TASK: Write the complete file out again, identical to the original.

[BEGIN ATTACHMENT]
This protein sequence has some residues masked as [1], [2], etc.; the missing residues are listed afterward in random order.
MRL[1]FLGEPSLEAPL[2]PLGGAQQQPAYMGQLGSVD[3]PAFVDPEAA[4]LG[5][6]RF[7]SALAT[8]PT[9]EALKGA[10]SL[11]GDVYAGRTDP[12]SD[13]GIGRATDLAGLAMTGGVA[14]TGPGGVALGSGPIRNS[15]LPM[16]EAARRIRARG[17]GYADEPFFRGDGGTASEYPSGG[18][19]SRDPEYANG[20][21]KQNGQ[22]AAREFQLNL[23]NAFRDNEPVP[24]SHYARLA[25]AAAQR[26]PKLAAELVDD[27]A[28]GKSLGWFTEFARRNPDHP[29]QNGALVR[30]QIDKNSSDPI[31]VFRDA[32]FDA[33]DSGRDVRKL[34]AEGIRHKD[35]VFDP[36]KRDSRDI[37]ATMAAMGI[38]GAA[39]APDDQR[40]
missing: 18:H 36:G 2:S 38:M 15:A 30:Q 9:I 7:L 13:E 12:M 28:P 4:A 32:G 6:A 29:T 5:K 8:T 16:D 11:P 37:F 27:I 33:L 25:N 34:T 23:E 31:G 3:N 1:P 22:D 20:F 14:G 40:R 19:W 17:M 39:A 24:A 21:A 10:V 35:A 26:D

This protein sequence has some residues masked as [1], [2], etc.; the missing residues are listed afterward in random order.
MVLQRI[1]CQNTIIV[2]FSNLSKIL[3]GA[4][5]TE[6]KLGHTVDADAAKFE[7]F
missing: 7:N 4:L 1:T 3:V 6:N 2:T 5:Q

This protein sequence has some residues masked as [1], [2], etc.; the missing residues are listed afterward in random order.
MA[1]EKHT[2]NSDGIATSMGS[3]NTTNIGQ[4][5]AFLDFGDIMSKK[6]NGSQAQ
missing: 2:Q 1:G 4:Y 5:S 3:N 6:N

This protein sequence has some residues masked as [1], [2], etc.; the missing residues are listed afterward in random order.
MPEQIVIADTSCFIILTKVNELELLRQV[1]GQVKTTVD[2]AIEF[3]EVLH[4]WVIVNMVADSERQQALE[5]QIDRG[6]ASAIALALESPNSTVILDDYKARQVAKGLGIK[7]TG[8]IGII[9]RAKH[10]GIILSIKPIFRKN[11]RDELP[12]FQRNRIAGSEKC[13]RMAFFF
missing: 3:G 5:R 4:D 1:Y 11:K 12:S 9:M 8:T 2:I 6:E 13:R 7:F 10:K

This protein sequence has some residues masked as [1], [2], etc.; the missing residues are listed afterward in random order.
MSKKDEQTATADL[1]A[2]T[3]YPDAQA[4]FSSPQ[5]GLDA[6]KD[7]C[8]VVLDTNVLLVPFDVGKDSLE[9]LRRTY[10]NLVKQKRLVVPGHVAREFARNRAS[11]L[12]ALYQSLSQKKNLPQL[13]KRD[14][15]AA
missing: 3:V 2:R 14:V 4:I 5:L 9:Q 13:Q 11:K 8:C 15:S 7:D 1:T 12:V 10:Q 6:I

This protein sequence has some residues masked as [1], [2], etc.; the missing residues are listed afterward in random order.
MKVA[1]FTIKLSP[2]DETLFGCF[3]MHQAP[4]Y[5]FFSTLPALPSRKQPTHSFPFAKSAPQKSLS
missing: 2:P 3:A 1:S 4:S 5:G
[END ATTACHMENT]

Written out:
This protein sequence has some residues masked as [1], [2], etc.; the missing residues are listed afterward in random order.
MRL[1]FLGEPSLEAPL[2]PLGGAQQQPAYMGQLGSVD[3]PAFVDPEAA[4]LG[5][6]RF[7]SALAT[8]PT[9]EALKGA[10]SL[11]GDVYAGRTDP[12]SD[13]GIGRATDLAGLAMTGGVA[14]TGPGGVALGSGPIRNS[15]LPM[16]EAARRIRARG[17]GYADEPFFRGDGGTASEYPSGG[18][19]SRDPEYANG[20][21]KQNGQ[22]AAREFQLNL[23]NAFRDNEPVP[24]SHYARLA[25]AAAQR[26]PKLAAELVDD[27]A[28]GKSLGWFTEFARRNPDHP[29]QNGALVR[30]QIDKNSSDPI[31]VFRDA[32]FDA[33]DSGRDVRKL[34]AEGIRHKD[35]VFDP[36]KRDSRDI[37]ATMAAMGI[38]GAA[39]APDDQR[40]
missing: 18:H 36:G 2:S 38:M 15:A 30:Q 9:I 7:L 13:E 12:M 28:P 4:A 32:G 6:A 29:T 5:K 8:T 16:D 11:P 37:F 27:I 33:L 25:N 34:T 23:E 31:G 3:N 1:P 22:D 20:F 14:G 40:R 19:W 17:M 39:A 24:A 21:A 10:V 35:A 26:D

This protein sequence has some residues masked as [1], [2], etc.; the missing residues are listed afterward in random order.
MVLQRI[1]CQNTIIV[2]FSNLSKIL[3]GA[4][5]TE[6]KLGHTVDADAAKFE[7]F
missing: 7:N 4:L 1:T 3:V 6:N 2:T 5:Q

This protein sequence has some residues masked as [1], [2], etc.; the missing residues are listed afterward in random order.
MA[1]EKHT[2]NSDGIATSMGS[3]NTTNIGQ[4][5]AFLDFGDIMSKK[6]NGSQAQ
missing: 2:Q 1:G 4:Y 5:S 3:N 6:N

This protein sequence has some residues masked as [1], [2], etc.; the missing residues are listed afterward in random order.
MPEQIVIADTSCFIILTKVNELELLRQV[1]GQVKTTVD[2]AIEF[3]EVLH[4]WVIVNMVADSERQQALE[5]QIDRG[6]ASAIALALESPNSTVILDDYKARQVAKGLGIK[7]TG[8]IGII[9]RAKH[10]GIILSIKPIFRKN[11]RDELP[12]FQRNRIAGSEKC[13]RMAFFF
missing: 3:G 5:R 4:D 1:Y 11:K 12:S 9:M 8:T 2:I 6:E 13:R 7:F 10:K

This protein sequence has some residues masked as [1], [2], etc.; the missing residues are listed afterward in random order.
MSKKDEQTATADL[1]A[2]T[3]YPDAQA[4]FSSPQ[5]GLDA[6]KD[7]C[8]VVLDTNVLLVPFDVGKDSLE[9]LRRTY[10]NLVKQKRLVVPGHVAREFARNRAS[11]L[12]ALYQSLSQKKNLPQL[13]KRD[14][15]AA
missing: 3:V 2:R 14:V 4:I 5:L 9:Q 13:Q 11:K 8:C 15:S 7:D 1:T 12:V 10:Q 6:I

This protein sequence has some residues masked as [1], [2], etc.; the missing residues are listed afterward in random order.
MKVA[1]FTIKLSP[2]DETLFGCF[3]MHQAP[4]Y[5]FFSTLPALPSRKQPTHSFPFAKSAPQKSLS
missing: 2:P 3:A 1:S 4:S 5:G